But it isn’t some goofy love of games that makes their movies good.  River City Rumble, called ‘the Citizen Kane of video game movies’, is a solid (if low-budget) action movie that straddles the line between being serious enough to be internally consistent but not taking itself too seriously so as to deprive the fans of fun antics.  Silent Horror, and its sequel Resident Horror, are genuinely creepy at points while still providing a tremendous good time in every vein, something that their big budget imitators like the Resident Evil series fail to deliver.  Project Snake is an ambitious action story that some consider more entertaining than the games that inspired it.  Their Off-Campus series, while full of inside jokes, remains some of the funniest segments on the internet to this day.  And their most off-the-wall film P. Rappa’s Nth Mile is…a thing that exists.

X-Strike Studios came along at a time when video game films of pretty much any type were novelties.  The best video game movies available were studio-made behemoths like Street Fighter and the Super Mario Brothers movie, attempts made to appeal to general audiences with the after-thought of tapping into the video game fan market.  With the exception of a handful of Star Wars or Star Trek videos here and there, fan films hadn’t yet taken hold either.  There was no Street Fighter Legacy.  There was no Mortal Kombat Legacy.  No Megaman live-action.  And the idea of a video game-inspired fan film that was feature-length?  The very idea was unfeasible, a pipe dream fanboys talked about but knew wouldn’t happen.

And then X-Strike did it.  And then did it again.

Much like Troma Films, much like Robert Rodriguez’s early work, X-Strike Studios would establish a baseline from which other studios would be able to build their success.  An early pioneer of committed and dedicated fan films, X-Strike Studios would be a harbinger of what we know as the fan film industry today, an industry that continues to inspire and influence mainstream cinema.

It isn’t a surprise that X-Strike is closing its doors.  The assorted members had stated on numerous occasions they hadn’t planned for the company to endure indefinitely.  After all, it’s hard to maintain a consistent artistic vision from your early twenties into your mid-thirties, as most of the leadership has seen.  It’s a bittersweet announcement all the same because they’ve given the fan community so much entertainment.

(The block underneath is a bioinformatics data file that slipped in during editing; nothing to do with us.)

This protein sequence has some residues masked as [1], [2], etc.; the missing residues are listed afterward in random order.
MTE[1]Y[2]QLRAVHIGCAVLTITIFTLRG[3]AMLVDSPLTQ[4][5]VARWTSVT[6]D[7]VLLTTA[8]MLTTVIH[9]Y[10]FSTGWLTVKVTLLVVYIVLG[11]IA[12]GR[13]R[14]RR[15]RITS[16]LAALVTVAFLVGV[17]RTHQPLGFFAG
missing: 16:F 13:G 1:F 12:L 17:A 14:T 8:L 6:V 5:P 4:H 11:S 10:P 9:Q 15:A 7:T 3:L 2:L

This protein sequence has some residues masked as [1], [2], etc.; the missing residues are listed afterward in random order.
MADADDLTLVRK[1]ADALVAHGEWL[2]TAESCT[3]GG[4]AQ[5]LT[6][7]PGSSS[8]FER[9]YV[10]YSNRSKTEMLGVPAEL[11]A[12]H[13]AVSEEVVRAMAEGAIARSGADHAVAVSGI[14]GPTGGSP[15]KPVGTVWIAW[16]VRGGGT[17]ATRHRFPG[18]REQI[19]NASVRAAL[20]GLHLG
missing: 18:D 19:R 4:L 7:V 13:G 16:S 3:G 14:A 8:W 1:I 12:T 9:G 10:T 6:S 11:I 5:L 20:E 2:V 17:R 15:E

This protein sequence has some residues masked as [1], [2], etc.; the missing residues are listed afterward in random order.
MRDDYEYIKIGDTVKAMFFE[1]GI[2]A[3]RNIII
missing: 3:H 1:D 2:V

Thank you, X-Strike Studios.

One More Star In The Sky

This past weekend, the world lost one of it’s kindest and sweetest – and also one of its strongest – friends.

Christine Larson passed away yesterday, after a rough battle with the flu.  Christine was one of the heads for one of the largest anime and Japanese-cultural conventions on the east coast; Katsucon.  The Japanese word Katsu has many meanings (depending on the context and the spelling), but many of the definitions connect to ‘victory’, ‘realizing the truth’ and even just purely ‘living to the fullest’.

For those of us who knew Christine, no words are really necessary.  You remember her smile.  You remember her laugh.  You remember the way she was just the perfect combination of sweet and yet honest, uplifting and yet real.  And she had an amazing knack for motivating people, for making them realize just what they could actually do without pushing themselves too far or too hard.  Christine was a quiet but amazing leader, whom didn’t just inspire others but made them better just by virtue of working with her.

For those who didn’t know Christine, no words will be enough.  No words can convey how wonderful she was, how generous and kind she was, and how loved and admired she is.

 

The anime community, the sci-fi/fantasy community, the world as a whole, has lost someone truly wonderful.
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You are already missed, Christine.

 

New Website!

There’s not much of an update this week because I am A) preparing to unveil the new (and hopefully improved) TeachTheSky.com and B) preparing to give a series of lectures at Katsucon 20 as part of their Japanese Cultural Institute. These lectures will differ from the usual panels in that they will be more intrinsically linked to academic discussions and literature, and geared more towards historical accuracy than discussions of a given entertainment medium.

Don’t worry, I’ll still be working in a few Godzilla references.

I will be unveiling the revamped TeachTheSky.com at Katsucon, with new content in the way of serials going live shortly thereafter, but for now, just try to survive your Monday. 🙂